CAVANAUGH: So here we get this psychological aspect again. They can make their waste water, they can recycle it, they could, theoretically, put that right back into the water supply but, instead, they put it in the reservoir because it makes people feel better.
FUDGE: Because it makes people feel better even though putting it back into the reservoir, in a way, just makes it dirty again. But as he said, psychologically, people, as he puts it, people like that gap in the middle. And when I was talking to Rick Gersberg, the Public Health Professor at San Diego State, he pointed out – he said, it's not a good idea for scientists just to say to the public, look, this is fine, just drink it. It's, you know, it's safe, we can prove it's safe. He says, it's people's perceptions about sanitation and what they're drinking is very important, it's not just science.
CAVANAUGH: So there's more than one way to do a recycled water system.
FUDGE: Yeah. The other way – What we've been talking about is reservoir – the term is reservoir augmentation. You treat water to a high level and then you put it in the reservoir and then it becomes part of your drinking water supply. And San Diego, as a matter of fact, is going to be testing this system. Testing this system, they've got a project, a demonstration project, that's coming up. But San Diego is, like many communities, is already recycling water at the North City Water Reclamation Plant. What they do is they take the waste water and they treat it to what they call a tertiary level. It's a pretty high level of treatment but not quite drinking water. And then they put it into purple pipes and then they send it to places like golf courses and condo developments so that they can water their grass and this kind of thing, and that's water recycling. You're not turning it back into drinking water but you're turning it back into water you can use for irrigation. The problem with that system, which is called a dual delivery system, is you have to have different pipes for the non-potable water and the potable water. You have to keep them separately (sic). And if we had enough pipes in San Diego, I could be – I suppose I could be flushing my toilet with – at my home with non-potable water but that requires an awful lot of purple pipes.
CAVANAUGH: And we're going to be talking, Tom, in the next half of the show about – so much about recycled water and water used for landscaping, gray water, and the new projects that San Diego is – is underway, the test projects for their potable water. But I'm wondering, doing it this two-tiered system, isn't that more expensive?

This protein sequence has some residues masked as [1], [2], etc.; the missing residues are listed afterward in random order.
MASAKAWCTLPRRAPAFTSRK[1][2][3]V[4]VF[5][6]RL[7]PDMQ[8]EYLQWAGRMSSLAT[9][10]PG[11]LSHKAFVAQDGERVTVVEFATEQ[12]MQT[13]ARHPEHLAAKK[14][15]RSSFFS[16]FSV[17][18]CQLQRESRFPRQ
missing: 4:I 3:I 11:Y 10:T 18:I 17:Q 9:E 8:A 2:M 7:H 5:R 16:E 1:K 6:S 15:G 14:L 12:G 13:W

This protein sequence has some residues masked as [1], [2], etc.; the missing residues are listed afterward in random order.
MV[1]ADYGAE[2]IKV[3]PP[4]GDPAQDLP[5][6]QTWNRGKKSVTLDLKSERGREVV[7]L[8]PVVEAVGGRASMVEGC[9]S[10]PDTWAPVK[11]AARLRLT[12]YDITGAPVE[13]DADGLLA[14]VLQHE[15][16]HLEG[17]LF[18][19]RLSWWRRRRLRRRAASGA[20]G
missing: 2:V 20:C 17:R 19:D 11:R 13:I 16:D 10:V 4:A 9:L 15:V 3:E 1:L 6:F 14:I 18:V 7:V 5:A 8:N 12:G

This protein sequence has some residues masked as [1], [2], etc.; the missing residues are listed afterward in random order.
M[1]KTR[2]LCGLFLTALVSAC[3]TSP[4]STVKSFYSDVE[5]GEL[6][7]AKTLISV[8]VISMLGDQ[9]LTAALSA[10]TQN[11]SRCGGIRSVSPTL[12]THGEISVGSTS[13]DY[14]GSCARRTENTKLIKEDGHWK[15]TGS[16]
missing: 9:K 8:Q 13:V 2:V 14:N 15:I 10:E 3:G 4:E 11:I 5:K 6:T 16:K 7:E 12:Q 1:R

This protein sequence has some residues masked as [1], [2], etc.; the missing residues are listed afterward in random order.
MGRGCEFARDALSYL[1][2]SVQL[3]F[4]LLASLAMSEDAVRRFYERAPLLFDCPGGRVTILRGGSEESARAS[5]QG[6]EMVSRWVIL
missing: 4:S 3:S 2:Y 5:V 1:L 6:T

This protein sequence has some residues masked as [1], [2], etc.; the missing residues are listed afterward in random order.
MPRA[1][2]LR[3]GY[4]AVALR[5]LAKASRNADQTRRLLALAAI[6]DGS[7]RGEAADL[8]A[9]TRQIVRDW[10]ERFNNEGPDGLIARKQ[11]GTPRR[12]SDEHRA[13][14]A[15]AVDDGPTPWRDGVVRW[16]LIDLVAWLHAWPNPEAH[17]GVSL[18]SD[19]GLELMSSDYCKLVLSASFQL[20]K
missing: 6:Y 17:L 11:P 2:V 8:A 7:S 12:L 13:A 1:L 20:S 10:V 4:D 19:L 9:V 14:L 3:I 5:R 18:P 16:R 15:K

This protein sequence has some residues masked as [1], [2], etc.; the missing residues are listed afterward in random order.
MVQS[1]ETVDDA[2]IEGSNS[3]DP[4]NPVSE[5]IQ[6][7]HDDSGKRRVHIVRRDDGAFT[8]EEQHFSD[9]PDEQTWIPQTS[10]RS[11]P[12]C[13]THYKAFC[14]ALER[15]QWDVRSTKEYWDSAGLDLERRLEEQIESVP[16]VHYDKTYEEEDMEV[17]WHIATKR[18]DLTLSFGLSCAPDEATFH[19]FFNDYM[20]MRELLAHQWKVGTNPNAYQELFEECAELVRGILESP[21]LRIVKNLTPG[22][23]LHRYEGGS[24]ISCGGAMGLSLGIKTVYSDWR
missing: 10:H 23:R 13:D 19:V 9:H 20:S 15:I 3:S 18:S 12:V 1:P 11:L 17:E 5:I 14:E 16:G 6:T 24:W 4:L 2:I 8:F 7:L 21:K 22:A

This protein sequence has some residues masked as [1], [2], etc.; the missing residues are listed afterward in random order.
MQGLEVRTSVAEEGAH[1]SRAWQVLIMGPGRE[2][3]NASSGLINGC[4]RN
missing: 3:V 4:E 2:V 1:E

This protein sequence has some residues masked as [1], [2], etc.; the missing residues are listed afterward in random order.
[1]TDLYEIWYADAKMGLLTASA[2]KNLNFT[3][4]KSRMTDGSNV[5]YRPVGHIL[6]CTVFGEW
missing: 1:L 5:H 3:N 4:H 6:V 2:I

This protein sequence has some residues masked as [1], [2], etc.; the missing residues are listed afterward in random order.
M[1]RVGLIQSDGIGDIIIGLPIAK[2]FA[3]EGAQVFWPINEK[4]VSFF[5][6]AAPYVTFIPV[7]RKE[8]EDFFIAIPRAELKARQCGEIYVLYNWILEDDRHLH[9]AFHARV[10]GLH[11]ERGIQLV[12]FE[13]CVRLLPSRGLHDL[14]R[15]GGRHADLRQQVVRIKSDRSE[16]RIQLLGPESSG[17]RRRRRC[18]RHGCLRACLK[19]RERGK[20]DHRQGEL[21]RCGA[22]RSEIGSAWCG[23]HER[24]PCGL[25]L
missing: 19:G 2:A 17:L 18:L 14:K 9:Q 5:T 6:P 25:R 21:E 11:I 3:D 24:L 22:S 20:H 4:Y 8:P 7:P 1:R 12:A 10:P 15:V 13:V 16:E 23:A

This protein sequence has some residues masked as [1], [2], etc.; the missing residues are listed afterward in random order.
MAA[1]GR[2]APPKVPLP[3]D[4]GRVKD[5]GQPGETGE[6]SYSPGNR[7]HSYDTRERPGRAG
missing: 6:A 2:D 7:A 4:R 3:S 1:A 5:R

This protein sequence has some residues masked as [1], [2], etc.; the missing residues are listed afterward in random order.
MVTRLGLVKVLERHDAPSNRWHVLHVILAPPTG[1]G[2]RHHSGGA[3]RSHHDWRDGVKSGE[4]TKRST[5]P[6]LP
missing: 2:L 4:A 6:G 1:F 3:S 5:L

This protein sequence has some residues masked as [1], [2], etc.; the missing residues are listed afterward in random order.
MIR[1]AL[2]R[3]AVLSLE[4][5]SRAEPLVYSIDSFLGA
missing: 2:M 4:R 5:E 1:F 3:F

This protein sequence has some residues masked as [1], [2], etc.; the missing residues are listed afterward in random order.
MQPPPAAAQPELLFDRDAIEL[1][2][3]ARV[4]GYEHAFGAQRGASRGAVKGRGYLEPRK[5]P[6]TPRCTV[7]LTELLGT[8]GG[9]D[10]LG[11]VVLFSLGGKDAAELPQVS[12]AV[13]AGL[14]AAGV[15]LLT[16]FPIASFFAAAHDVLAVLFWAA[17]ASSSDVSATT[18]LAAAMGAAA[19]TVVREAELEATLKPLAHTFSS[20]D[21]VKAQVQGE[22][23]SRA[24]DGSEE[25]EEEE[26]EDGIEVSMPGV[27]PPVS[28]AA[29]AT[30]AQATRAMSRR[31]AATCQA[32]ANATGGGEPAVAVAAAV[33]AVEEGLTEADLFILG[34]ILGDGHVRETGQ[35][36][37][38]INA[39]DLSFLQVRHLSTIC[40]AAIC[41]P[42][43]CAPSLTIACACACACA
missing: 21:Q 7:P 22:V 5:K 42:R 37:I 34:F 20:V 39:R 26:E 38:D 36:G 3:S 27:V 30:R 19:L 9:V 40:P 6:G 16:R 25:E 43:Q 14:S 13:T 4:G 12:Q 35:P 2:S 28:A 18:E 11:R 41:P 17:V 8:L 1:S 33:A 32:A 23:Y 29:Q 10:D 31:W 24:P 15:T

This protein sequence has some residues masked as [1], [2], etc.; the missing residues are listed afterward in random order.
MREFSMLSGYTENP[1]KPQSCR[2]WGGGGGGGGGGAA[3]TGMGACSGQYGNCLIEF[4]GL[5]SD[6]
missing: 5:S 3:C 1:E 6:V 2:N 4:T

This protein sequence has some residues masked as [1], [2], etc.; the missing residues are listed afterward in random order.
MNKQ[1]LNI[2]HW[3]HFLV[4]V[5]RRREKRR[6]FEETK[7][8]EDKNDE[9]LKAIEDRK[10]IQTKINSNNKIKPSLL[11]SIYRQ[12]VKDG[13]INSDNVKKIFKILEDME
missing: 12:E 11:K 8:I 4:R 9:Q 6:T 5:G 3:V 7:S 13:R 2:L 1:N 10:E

FUDGE: Well, it depends who you talk to. When I talked to Alan Rimer, the guy you heard right at the beginning, he's very much in favor of dual delivery systems. He pointed out, by the way, that the people who live in Hong Kong flush their toilets with sea water, so think about that. They actually divert water from sea water and they use that to flush their toilets. And he thinks that a dual delivery system is the way to go. Other people, you know, because, he says, the treating – treating water to a potable level is so difficult and so expensive. Other people say, no, that's not true. It's more expensive to make all these purple pipes. Now if you're working on a new kind of development, say a new housing development, doing a dual delivery system might make sense because you're building the houses new, you can put in the purple pipes so you can bring in the non-potable water and the potable water, and maybe that makes sense. But to retrofit all of our existing homes and buildings in San Diego with a dual delivery system? That would be – well, it's unheard of.
CAVANAUGH: Right. Right. But we're doing, already, right now, what may be the most expensive option and that is flushing our toilets with drinking water in it.
FUDGE: Yes. Yes, that's true. And sending it out to sea.
FUDGE: They were – There are, I hope I get this right, I think 180 million gallons of water a day are pumped out to sea at the Point Loma Treatment Plant in San Diego. And that water is gone. It's in the ocean. Now maybe we might have desalination plants but that's not going to be much water. So the water in San Diego that we pump out to the ocean is gone. Nobody's going to use it, it's not going to be recycled.
CAVANAUGH: Tom, thank you so much for this. I've been speaking with KPBS health reporter Tom Fudge. Our discussion on recycled water will continue and we will be taking your calls. We have a panel of guests to tell us what new efforts are being made here in San Diego to reclaim the water that goes down the drain. Stay with us. These Days continues in just a moment.